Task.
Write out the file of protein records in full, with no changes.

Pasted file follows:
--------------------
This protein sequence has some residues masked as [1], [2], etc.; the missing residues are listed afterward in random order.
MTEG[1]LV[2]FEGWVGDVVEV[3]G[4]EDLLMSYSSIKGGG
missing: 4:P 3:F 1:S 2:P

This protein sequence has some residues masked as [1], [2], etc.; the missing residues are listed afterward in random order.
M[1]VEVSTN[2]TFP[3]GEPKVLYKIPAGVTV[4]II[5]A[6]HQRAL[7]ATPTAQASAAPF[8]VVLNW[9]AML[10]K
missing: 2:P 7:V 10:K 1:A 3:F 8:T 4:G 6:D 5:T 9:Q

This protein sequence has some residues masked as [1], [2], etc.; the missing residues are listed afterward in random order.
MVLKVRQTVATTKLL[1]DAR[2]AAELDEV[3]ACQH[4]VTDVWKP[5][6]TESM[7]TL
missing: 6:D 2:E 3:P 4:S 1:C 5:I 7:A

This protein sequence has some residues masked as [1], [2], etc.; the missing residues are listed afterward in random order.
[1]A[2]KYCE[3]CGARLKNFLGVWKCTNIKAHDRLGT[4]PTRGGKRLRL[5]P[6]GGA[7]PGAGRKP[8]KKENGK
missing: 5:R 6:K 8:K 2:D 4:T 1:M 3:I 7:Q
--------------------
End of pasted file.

This protein sequence has some residues masked as [1], [2], etc.; the missing residues are listed afterward in random order.
MTEG[1]LV[2]FEGWVGDVVEV[3]G[4]EDLLMSYSSIKGGG
missing: 4:P 3:F 1:S 2:P

This protein sequence has some residues masked as [1], [2], etc.; the missing residues are listed afterward in random order.
M[1]VEVSTN[2]TFP[3]GEPKVLYKIPAGVTV[4]II[5]A[6]HQRAL[7]ATPTAQASAAPF[8]VVLNW[9]AML[10]K
missing: 2:P 7:V 10:K 1:A 3:F 8:T 4:G 6:D 5:T 9:Q

This protein sequence has some residues masked as [1], [2], etc.; the missing residues are listed afterward in random order.
MVLKVRQTVATTKLL[1]DAR[2]AAELDEV[3]ACQH[4]VTDVWKP[5][6]TESM[7]TL
missing: 6:D 2:E 3:P 4:S 1:C 5:I 7:A

This protein sequence has some residues masked as [1], [2], etc.; the missing residues are listed afterward in random order.
[1]A[2]KYCE[3]CGARLKNFLGVWKCTNIKAHDRLGT[4]PTRGGKRLRL[5]P[6]GGA[7]PGAGRKP[8]KKENGK
missing: 5:R 6:K 8:K 2:D 4:T 1:M 3:I 7:Q